Since our field general is obviously out of touch, I decided to write my own teacher appreciation letter.  Like the commercials that urge Americans to simply say “thank you” to a U.S. soldier, my appreciation letter is going to be a simple list of “thank you’s” to all teachers, staff and administrators:
ü  Thank you for coming to work early and staying late.
ü  Thank you for working nights and weekends.
ü  Thank you for coming to baseball games, track events, car washes, bake sales, school plays, open house and parent conferences
ü  Thank you for tutoring students before school and after school.
ü  Thank you for taking time away from your own families to support other families’ children.
ü  Thank you for being patient with that child who has exhausted the patience of so many other adults in his/her life.
ü  Thank you for taking on one more student, who just could not get along in his last class.
ü  Thank you for engaging in all the mindless state and district “accountability” efforts , like writing standards in your grade/lesson book even though you could probably recite them from memory.
ü  Thank you for re-inventing the wheel each and every year so that you might find a new way to make learning exciting and engaging for a generation of students raised on television and video games.
ü  Thank you for listening to – and not arguing with – irate parents who want to blame you for their child’s failures rather than taking a more critical look at themselves.
ü  Thank you for enduring “workshops” and faculty meetings on such “important” topics like how to comply with even more mindless “mandates”.
ü  Thank you for making your grades and lesson plans public so that parents can review them and/or criticize them when their children either don’t do the assignments or claim, “He never told us about that.”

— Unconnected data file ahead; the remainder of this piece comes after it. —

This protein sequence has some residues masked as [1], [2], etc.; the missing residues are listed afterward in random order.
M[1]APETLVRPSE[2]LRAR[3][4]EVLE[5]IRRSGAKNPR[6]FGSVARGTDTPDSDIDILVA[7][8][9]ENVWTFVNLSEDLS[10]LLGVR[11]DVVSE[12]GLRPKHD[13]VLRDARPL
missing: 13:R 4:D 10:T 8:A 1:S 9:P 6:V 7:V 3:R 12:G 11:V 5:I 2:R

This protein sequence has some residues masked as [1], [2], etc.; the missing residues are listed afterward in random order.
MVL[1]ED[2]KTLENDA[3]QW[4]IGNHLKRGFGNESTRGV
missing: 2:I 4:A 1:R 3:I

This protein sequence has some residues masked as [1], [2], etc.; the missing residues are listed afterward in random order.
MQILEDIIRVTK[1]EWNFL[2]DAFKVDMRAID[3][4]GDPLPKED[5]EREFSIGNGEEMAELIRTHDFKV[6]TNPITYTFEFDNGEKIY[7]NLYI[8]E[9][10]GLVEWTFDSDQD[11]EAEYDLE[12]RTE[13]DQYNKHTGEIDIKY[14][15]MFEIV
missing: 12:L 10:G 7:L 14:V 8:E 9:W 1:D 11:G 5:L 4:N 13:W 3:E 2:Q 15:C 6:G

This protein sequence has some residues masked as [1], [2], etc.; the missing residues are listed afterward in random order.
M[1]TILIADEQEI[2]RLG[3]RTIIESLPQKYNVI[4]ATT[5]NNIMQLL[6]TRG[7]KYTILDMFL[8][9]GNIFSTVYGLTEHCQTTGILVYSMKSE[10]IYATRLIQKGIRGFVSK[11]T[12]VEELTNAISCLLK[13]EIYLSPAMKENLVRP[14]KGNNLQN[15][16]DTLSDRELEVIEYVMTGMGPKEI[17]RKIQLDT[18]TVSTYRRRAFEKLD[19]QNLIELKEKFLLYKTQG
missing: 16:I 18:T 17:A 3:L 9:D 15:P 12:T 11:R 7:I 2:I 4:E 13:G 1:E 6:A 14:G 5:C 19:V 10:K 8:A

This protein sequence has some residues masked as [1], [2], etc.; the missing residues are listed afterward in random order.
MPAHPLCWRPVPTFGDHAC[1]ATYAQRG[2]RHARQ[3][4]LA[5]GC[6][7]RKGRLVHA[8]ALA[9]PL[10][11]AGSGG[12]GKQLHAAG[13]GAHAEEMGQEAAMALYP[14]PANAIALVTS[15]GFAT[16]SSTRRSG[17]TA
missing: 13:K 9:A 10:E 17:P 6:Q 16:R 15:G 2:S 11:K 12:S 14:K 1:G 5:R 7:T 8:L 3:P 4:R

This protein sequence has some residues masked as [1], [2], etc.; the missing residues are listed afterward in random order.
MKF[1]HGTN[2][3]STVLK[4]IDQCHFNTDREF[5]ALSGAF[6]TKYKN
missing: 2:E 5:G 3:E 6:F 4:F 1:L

ü  And thank you for caring about the future of our county, our state and our country in your efforts to teach more than just your subject area, but teaching young people how to be loving, caring and responsible citizens.
Have a great week, and know that you are honored, respected and loved.


  1. Truer words have never been spoken. Thank YOU bringing attention to this with such a great analogy. There are so many of us who are dedicated and strive to give it our all every single day - and sadly, many are finding it nearly impossible to keep on doing so. I have never heard so many teachers discussing other career options in my 18 years as a teacher. I never once considered doing anything else...but here I find myself in that exact position. Can I hang on long enough for the tide to turn?

  2. Awesome article. You have articulated beautifully what many, many teachers are feeling these days. Teachers are demoralized and many are leaving the profession. Who will replace them?

  3. Great article, thanks!

    My daughter, a straight "A" high school student wants to be a Special Ed. She would be amazing. But I am telling her to think carefully about the choice because of how teachers are treated these days. I never would have told her that a couple years ago.I imagine a lot of college students are rethinking their career goals about now.